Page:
Why educational New Year's resolutions fail, and how to avoid pitfalls
NEW survey reveals best resolutions for 2016 and expert advice for realizing educational goals
Soon the ball will drop and welcome us to 2016; what are your new year’s resolutions? According to a Harris Poll conducted on behalf of Brandman University, 67 percent of adults are making New Year resolutions for 2016. Some 26 percent are planning to make an education/career resolution, and 21 percent have done so in the past. It is important to set goals for the new year and create a plan that will help you stay on track.
Top four resolutions for 2016
- Weight loss/more exercise 49%
- Financial resolutions (pay off debt, save more) 33%
- Career or Educational 26%
- Habit changes (stop smoking, drink less) 16%
Other findings from the poll show that 73 percent have made resolutions in the past, including 21 percent with dreams of earning a degree. Not everyone was able to realize those goals; over half of adults say that something has prevented them from following through on an educational resolution. The top five obstacles were:
- Cost of tuition/textbooks (29%)
- Lack of time to take classes (16%)
- Family obligations (15%)
- “I’m too old” (14%)
- It would take too long (11%)
“It’s no surprise that fitness tops the list for 2016 – it does nearly every year. With that out of the way, look at the others; they are focused on financial stability, career or education. The best path towards realizing those is to earn a college degree, or an advanced degree such as an MBA,” said Brandman University spokesperson Joe Cockrell. “Nearly a quarter of American adults started college but didn’t finish – that’s about 37 million people. Now, they’re being left behind in an economy increasingly focused on bachelor’s-prepared workers. At Brandman our mission is to help them realize those resolutions for themselves, and their families.”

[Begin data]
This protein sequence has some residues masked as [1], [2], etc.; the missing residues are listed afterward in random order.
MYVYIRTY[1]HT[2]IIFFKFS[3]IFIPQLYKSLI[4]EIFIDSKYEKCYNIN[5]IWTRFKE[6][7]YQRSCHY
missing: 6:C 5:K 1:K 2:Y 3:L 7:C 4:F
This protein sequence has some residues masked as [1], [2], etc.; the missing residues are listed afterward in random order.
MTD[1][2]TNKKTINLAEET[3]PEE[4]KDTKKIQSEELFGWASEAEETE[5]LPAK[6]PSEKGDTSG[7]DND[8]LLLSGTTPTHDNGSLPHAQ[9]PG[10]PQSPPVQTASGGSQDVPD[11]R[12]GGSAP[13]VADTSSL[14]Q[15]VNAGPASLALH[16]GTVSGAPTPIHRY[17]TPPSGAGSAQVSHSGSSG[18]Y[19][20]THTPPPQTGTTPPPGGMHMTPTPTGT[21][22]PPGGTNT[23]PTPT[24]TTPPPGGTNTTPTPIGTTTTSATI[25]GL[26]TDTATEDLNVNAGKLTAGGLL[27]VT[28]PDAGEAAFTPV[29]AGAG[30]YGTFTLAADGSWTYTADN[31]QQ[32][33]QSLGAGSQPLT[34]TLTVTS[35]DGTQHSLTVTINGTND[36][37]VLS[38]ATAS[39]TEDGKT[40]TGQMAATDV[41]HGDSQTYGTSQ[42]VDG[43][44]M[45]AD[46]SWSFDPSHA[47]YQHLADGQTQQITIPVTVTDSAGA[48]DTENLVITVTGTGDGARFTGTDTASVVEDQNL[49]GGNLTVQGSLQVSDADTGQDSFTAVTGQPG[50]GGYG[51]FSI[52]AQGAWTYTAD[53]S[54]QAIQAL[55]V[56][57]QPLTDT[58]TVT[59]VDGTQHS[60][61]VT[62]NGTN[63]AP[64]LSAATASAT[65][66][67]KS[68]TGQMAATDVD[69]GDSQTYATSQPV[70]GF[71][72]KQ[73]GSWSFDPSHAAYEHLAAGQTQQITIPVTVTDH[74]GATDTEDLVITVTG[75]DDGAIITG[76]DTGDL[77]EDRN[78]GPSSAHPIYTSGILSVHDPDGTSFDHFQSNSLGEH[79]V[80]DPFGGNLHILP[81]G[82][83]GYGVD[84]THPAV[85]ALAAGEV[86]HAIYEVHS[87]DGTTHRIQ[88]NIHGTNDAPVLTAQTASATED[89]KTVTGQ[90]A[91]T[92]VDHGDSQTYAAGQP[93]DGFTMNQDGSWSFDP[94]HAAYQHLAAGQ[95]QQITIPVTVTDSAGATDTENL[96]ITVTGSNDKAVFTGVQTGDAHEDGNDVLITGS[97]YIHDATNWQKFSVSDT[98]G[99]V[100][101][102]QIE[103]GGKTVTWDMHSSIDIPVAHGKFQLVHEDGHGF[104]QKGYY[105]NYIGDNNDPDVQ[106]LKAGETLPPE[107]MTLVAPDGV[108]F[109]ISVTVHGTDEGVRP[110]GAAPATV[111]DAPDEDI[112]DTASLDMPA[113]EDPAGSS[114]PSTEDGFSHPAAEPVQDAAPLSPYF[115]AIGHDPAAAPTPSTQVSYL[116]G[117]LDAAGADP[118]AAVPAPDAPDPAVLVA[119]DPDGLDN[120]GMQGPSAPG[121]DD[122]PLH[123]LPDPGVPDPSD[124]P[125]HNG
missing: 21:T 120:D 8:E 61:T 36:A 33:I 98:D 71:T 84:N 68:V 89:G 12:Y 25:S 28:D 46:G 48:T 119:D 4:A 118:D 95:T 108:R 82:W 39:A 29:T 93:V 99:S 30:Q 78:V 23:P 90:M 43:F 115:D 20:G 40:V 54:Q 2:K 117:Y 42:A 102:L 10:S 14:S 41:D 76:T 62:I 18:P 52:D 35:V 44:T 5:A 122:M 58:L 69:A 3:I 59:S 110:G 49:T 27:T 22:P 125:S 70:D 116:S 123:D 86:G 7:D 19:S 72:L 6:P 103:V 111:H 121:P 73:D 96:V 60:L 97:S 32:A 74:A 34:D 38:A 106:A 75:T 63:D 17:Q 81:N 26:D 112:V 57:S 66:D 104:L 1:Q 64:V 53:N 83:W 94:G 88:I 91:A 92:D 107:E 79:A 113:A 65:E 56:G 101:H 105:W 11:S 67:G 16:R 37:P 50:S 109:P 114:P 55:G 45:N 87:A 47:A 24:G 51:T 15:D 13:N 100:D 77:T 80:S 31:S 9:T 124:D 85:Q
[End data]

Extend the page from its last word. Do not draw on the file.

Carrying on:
Cockrell added that MyPath, a new app-based degree program launched by Brandman earlier this year, addresses all five of the primary obstacle sited in the poll.
More than two years in the making, MyPath is a first-of-its-kind competency-based program that represents a new path to a bachelor’s degree. It allows students to earn an accredited degree at a fraction of the cost, at their own pace and in their spare time. MyPath incorporates a new tuition model as well; students pay $5,400 per academic year allowing them to learn as much as they can. In addition, the new technology developed for MyPath incorporates all material within the online platform, so there are no textbooks to buy, saving students thousands of dollars.
"Competency-based education has been shown to be an increasingly effective tool to get qualified, experienced graduates to the marketplace quickly, and for them, MyPath does that cost-effectively. Moreover, it allows them to focus on what they need to learn, not what they already know. That is particularly important to working adult students. With MyPath, most can complete their bachelor’s in two or three years, which means a savings in both time and money", said Brandman University Chancellor Gary Brahm.
For those working adults who think they are too old to go back to college (14 percent cite that as obstacle in the poll) MyPath has proven to be effective for older students. Take 58-year-old Venita Campagna, one of the students been beta testing the platform over the past year. She was forced out of retirement after her husband’s battle with cancer drained their life savings and found that she needs a bachelor’s degree to make more than minimum wage. “This program has given me confidence, hope and proves you’re never too old to go back to college,” Campagna said. “The quicker I work, the faster I’ll earn my degree. The faster I earn it, the less it costs. I’m hoping to finish within the next year.”
Expert advice on how to avoid common pitfalls this year